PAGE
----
He suggested that “the Forest Service must get more aggressive, increase partnerships with local governments and third parties and cut more trees that will otherwise only contribute to declining forest health and the outbreak of new wildfires.”
In light of the Farm Bill hearing, Congressman LaMalfa enacted Section 20224 to the House GOP energy package, HR.1, to expand the definition of hazard trees from those within 10 feet of a power line to those within 50 feet, and to establish a process for addressing trees on private land. If that bill is not taken up in the Senate, the Farm Bill could be a vehicle to move components with bipartisan support, such as the CLEAR Zones Act.
In March 2023, Forest Service Chief Randy Moore stated to the Senate Subcommittee on Interior Environment and Related Agencies that he is committed to increasing the application of prescribed burns across the National Forest System. Additionally, Moore stated to the House Subcommittee that the Forest Service aims to harvest 3.4 billion board feet of timber this year, up from 3 billion in FY 2021. These approaches to reducing the occurrence and severity of wildfires may be present within this year’s Farm Bill, and lawmakers are expected to continue to debate forest-management practices over the coming months.
Notably, during House and Senate hearings on the Farm Bill, members of Congress expressed concern about invasive pests. A strong supporter of the tree care industry, Senator Mike Braun (R-IN) stated that he had lost 8-10% of his hardwood population due to the emerald ash borer. Similarly, Michael Bennett (D-CO), Chair of the Senate Subcommittee on Conservation, Climate, Forestry and Natural Resources, noted that rising temperatures exacerbated pine- and spruce-beetle infestations.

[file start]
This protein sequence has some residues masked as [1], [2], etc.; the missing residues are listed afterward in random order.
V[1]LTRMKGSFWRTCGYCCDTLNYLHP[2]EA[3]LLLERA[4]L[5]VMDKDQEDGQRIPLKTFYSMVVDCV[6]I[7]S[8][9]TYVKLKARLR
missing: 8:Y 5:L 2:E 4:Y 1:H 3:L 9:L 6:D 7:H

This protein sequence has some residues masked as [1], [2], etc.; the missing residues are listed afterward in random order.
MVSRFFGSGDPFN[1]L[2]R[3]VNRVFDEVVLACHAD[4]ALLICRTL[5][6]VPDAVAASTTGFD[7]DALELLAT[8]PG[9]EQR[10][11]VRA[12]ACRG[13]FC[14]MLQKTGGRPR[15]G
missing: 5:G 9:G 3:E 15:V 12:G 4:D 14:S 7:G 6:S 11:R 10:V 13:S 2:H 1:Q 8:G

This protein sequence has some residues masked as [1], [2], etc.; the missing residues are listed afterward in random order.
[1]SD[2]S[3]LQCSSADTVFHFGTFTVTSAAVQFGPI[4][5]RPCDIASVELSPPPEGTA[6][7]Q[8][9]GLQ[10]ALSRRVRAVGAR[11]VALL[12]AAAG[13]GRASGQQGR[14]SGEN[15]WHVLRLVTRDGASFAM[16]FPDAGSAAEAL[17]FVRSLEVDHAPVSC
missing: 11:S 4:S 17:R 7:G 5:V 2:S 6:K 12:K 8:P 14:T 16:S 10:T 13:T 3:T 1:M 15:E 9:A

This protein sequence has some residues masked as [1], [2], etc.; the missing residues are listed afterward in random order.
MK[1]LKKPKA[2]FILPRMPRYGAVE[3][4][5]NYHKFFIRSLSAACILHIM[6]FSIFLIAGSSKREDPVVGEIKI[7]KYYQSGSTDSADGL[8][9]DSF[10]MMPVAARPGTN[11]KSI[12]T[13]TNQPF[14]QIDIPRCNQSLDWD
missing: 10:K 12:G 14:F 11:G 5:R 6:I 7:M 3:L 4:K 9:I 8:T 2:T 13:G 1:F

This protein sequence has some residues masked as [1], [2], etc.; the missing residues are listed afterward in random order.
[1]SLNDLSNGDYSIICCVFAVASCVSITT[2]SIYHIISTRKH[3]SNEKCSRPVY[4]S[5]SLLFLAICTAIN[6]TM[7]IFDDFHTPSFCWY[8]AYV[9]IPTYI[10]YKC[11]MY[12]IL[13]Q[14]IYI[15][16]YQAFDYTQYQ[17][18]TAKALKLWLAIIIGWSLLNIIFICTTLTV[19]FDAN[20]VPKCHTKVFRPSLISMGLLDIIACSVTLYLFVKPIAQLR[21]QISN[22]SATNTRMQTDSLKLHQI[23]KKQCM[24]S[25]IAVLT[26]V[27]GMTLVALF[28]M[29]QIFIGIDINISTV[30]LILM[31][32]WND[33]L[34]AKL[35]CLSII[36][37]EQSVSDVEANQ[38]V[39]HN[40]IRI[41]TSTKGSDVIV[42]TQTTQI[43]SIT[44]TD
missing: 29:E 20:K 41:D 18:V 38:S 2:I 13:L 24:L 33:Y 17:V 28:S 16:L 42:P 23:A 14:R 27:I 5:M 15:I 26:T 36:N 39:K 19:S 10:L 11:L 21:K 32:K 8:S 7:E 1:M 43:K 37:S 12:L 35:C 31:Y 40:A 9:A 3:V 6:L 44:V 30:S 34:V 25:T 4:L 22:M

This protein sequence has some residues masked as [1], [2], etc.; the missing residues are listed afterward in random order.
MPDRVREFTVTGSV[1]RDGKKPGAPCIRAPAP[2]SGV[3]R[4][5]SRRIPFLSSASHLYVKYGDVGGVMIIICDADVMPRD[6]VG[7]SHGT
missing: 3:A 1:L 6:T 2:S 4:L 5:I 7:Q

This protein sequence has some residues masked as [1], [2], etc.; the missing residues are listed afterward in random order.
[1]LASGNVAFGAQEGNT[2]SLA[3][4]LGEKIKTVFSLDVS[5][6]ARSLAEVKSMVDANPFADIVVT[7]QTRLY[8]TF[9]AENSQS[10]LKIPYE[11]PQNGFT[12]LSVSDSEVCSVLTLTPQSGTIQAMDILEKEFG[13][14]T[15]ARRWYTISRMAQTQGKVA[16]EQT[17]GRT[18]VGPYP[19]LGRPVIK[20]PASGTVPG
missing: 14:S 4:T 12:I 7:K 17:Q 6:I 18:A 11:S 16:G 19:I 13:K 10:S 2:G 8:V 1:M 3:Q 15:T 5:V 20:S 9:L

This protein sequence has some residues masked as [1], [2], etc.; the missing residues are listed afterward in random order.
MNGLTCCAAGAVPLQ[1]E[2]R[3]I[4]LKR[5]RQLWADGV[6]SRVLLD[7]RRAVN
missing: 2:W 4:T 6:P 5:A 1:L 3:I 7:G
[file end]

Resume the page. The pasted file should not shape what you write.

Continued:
Jim Neiman, president of Neiman Enterprises, stated that the beetle has devastated 5 million acres of forest in Colorado, and that bug-infested trees are not well rooted and eventually blow over. On the other side of the Hill, Chair of the House Agriculture Committee Glenn “GT” Thompson (R-PA-15) noted that pests, such as the spotted lanternfly and gypsy moth (spongy moth), have devastated Pennsylvania.
As treatment for and eradication of invasive pests often requires the responsible application of pesticides, organizations representing a diverse range of industries have advocated for the inclusion of pesticide preemption language within the Farm Bill. Specifically, advocates for preemption are seeking to modify the Federal Insecticide, Fungicide, and Rodenticide Act (FIFRA) – the law governing pesticide use in the United States – by adding language that would prohibit a political subdivision of a state from imposing restrictions on pesticide use.
Such a prohibition would ensure that applicators work under a set of standardized regulations developed by scientific experts at the Environmental Protection Agency and State Lead Agencies, rather than under a confusing patchwork of regulations set by local governments. These local entities often do not have the scientific experts or the resources to make informed decisions about the safety of pesticide products. While there are only four states – Alaska, Maine, Maryland and Nevada – that do not preempt local units of government from regulating pesticides, inclusion of this language in the Farm Bill would stop active campaigns by anti-pesticide groups to roll back state preemption. Preemption proponents were successful in securing similar language in the House-passed version of the 2018 Farm Bill; however, that provision was stripped out of the final bill following opposition from environmental groups and local governments.
As Congress moves closer to advancing the next Farm Bill, TCIA will follow impactful provisions and provide an overview of the agreed-upon Farm Bill. TCIA will continue to promote the responsible use of pesticides and will consider solutions to the nation’s wildfire challenge.